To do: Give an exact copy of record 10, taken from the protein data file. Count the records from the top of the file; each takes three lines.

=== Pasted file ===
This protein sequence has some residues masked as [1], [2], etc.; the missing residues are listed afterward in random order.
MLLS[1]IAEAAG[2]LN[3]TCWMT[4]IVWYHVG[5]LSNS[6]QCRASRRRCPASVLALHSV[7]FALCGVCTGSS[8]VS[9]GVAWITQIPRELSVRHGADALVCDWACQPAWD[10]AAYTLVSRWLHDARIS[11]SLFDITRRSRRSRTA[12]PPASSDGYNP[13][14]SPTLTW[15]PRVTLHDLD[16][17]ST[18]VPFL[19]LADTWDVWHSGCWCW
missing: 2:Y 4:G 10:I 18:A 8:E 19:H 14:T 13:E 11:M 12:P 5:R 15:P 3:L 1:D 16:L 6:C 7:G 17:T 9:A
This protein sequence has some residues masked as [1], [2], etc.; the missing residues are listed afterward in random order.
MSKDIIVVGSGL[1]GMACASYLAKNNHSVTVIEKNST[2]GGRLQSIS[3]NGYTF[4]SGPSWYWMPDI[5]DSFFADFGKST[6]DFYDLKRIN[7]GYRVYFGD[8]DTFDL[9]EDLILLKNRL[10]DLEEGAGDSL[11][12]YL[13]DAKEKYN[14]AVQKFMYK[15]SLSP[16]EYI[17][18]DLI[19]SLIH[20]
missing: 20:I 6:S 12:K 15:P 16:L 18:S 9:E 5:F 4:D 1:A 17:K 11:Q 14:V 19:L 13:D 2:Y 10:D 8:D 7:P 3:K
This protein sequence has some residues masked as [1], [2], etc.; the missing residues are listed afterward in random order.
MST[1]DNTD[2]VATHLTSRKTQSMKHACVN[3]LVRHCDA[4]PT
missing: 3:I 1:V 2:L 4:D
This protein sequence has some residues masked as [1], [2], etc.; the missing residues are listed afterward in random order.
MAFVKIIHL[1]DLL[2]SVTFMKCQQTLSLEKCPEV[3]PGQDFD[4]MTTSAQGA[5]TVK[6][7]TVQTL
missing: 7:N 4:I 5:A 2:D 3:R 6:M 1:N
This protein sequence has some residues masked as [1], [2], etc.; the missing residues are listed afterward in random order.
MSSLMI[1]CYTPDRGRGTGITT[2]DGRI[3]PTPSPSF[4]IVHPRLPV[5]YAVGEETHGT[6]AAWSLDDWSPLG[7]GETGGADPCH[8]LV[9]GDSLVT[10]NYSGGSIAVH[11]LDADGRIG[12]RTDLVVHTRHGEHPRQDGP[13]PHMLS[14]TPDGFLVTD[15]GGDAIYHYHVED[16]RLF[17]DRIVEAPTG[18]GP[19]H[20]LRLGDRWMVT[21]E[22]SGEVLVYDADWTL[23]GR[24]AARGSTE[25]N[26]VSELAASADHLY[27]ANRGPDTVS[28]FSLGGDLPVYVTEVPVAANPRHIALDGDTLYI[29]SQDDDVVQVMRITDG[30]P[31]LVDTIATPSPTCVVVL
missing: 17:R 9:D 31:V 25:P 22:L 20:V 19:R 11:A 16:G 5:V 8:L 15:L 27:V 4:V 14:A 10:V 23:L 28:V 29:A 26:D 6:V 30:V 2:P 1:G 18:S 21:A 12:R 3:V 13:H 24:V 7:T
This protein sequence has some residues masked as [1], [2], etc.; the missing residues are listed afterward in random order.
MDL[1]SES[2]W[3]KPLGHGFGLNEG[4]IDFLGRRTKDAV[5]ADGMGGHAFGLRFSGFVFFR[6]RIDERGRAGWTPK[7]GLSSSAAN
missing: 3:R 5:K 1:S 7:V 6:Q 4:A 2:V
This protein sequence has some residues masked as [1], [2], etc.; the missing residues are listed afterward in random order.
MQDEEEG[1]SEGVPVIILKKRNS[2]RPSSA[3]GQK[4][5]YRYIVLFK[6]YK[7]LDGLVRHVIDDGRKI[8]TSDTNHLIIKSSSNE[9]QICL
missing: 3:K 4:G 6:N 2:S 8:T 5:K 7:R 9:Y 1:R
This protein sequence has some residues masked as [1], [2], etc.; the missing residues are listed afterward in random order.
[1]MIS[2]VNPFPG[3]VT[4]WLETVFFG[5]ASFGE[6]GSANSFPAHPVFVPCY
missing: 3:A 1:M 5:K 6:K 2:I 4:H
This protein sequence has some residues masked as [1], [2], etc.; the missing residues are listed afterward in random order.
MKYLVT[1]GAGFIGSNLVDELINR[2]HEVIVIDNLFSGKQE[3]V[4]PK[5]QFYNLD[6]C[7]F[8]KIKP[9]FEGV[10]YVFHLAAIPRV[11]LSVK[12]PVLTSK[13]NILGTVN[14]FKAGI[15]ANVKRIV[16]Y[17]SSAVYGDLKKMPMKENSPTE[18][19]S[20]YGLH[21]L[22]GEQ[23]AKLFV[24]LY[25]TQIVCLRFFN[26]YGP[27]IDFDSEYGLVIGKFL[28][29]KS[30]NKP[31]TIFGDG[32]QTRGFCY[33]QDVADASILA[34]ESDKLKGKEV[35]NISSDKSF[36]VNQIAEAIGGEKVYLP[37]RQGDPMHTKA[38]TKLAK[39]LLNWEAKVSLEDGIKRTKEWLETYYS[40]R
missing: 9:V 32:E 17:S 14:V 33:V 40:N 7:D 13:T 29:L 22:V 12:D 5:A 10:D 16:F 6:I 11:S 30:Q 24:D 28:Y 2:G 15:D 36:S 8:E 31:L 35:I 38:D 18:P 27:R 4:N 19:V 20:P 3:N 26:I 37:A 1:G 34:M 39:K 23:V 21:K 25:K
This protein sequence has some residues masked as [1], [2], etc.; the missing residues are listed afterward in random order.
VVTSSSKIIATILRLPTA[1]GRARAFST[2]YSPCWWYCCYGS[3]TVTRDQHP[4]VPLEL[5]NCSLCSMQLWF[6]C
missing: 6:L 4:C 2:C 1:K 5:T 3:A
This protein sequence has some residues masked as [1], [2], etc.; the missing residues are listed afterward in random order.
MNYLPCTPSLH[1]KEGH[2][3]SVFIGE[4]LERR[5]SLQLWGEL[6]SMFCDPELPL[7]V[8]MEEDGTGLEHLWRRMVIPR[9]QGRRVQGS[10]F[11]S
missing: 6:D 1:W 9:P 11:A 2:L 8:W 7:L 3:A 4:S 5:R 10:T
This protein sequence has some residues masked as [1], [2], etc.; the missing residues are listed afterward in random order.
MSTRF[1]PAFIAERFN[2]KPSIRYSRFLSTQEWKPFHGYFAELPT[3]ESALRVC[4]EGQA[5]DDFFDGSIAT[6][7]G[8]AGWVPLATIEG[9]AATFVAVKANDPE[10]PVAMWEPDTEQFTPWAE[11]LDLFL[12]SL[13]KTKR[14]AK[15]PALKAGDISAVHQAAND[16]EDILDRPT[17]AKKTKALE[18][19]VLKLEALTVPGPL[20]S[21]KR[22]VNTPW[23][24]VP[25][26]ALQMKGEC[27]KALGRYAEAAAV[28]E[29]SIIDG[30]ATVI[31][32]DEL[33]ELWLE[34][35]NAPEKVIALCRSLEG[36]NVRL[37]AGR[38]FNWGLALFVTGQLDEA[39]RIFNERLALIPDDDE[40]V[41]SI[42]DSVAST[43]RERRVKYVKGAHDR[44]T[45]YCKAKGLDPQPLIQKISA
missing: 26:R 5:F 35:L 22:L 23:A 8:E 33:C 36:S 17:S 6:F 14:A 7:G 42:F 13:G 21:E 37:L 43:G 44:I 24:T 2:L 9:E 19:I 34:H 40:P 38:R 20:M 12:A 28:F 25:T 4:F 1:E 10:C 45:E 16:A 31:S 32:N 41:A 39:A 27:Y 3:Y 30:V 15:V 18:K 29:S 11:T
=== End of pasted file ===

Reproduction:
This protein sequence has some residues masked as [1], [2], etc.; the missing residues are listed afterward in random order.
VVTSSSKIIATILRLPTA[1]GRARAFST[2]YSPCWWYCCYGS[3]TVTRDQHP[4]VPLEL[5]NCSLCSMQLWF[6]C
missing: 6:L 4:C 2:C 1:K 5:T 3:A